IT’S SNOWING the kind of snow that takes you by surprise. It’s morning, and the flakes falling from the mid-November sky are fat enough to leave a dusting on the ground, yet fragile enough to be gone within the hour. Luckily for those of us huddled inside this home, just off the Searcy Country Club’s 11th fairway, we’ve got a front-row seat, because what’s inside this home feels outside, and what’s outside feels … very much in. Just without the chill.
This house? It seems tailor-made for this—for feeling outdoors when you’re indoors. Maybe it’s the wall of glass separating us from the outdoor courtyard, where a fireplace blazes in the hearth. Maybe it’s the early-winter light flooding in through the skylights high above the two-story living space that is the heart of the home. Maybe it’s the simplicity of it all: how there’s nothing inside to detract from what’s going on in the great wide open. Whatever it is, you’d never guess that this home was ever anything other than what it is today.
And you’d certainly never guess that it used to be the garage-slash-guesthouse of a certain local ice cream magnate.
“WELL, ROGERS Yarnell had his estate for sale—a big house and a guesthouse,” John Rayburn says over the phone from Miami, where he’s waiting to board a boat bound for the Bahamas. “We were living in a 5,000-square-foot home about a mile away and were wanting to seriously downsize, so we weren’t interested. But when he decided he was going to sell the guesthouse separately? Well, thatsparked an interest.”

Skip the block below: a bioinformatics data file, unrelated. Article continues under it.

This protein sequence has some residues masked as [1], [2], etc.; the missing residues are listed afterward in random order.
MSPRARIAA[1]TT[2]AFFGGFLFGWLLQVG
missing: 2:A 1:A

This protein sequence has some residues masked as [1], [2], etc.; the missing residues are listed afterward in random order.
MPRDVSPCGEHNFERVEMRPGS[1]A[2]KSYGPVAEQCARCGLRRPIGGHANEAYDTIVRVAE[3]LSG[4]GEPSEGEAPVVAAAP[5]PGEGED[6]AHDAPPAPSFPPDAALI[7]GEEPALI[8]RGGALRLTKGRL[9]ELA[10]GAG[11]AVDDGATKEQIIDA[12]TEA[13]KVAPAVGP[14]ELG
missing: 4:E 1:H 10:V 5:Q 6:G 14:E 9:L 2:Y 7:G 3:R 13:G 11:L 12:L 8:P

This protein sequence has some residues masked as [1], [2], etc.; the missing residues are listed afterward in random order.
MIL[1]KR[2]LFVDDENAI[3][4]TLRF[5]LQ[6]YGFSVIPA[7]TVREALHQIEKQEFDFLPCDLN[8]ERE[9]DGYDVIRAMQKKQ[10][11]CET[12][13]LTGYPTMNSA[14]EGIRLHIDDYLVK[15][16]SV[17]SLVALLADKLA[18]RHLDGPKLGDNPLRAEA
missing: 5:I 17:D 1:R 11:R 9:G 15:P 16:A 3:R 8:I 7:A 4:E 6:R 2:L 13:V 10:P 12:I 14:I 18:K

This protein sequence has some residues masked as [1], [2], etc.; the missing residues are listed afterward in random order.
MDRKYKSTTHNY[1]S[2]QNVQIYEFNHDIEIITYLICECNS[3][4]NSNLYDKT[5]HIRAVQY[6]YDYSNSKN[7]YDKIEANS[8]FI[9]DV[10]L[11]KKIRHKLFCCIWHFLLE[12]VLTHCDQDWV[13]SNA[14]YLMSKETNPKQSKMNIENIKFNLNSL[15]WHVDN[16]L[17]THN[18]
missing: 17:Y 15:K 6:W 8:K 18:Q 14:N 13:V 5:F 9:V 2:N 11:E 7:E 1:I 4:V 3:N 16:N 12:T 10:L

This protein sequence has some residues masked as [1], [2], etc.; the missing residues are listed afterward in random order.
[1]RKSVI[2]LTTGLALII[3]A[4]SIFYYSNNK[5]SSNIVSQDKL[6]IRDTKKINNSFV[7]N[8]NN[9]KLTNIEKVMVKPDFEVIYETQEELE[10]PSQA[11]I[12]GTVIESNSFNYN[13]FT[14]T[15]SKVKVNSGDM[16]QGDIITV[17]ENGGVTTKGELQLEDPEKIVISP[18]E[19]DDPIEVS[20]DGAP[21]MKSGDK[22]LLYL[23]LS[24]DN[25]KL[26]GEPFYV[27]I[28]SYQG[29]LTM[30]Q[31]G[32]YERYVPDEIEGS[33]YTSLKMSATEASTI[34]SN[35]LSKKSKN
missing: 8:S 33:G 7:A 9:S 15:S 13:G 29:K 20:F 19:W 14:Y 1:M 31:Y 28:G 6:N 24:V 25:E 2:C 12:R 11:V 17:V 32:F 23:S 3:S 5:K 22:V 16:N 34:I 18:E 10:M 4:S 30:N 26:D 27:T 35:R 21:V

We should probably start by acknowledging that this, Rogers Yarnell’s guesthouse, wasn’t your typical guesthouse. For starters, it came with an acre of grounds overlooking the No. 11 tee box at the Searcy Country Club. And yes, there was an efficiency apartment involved, but there was also an oversized garage, and the entire upstairs was one big skylight-bright open room. It was big—almost 2,000-square-feet big. Or at least it was relatively big, because meanwhile, John and Jamie Rayburn were living in a French-Countrified estate that could have easily housed a soccer team. It had 4 acres of property and rooms upon rooms upon rooms, many of which were never used.
“There were two guestrooms and a theater room upstairs, another laundry room upstairs …” Jamie, who is also Bahamas-bound, pipes up on the line, doing a mental inventory of the home the empty nesters had shared for seven years.
“And there was a literal billiard room,” John says. “And what was that—a garden room?”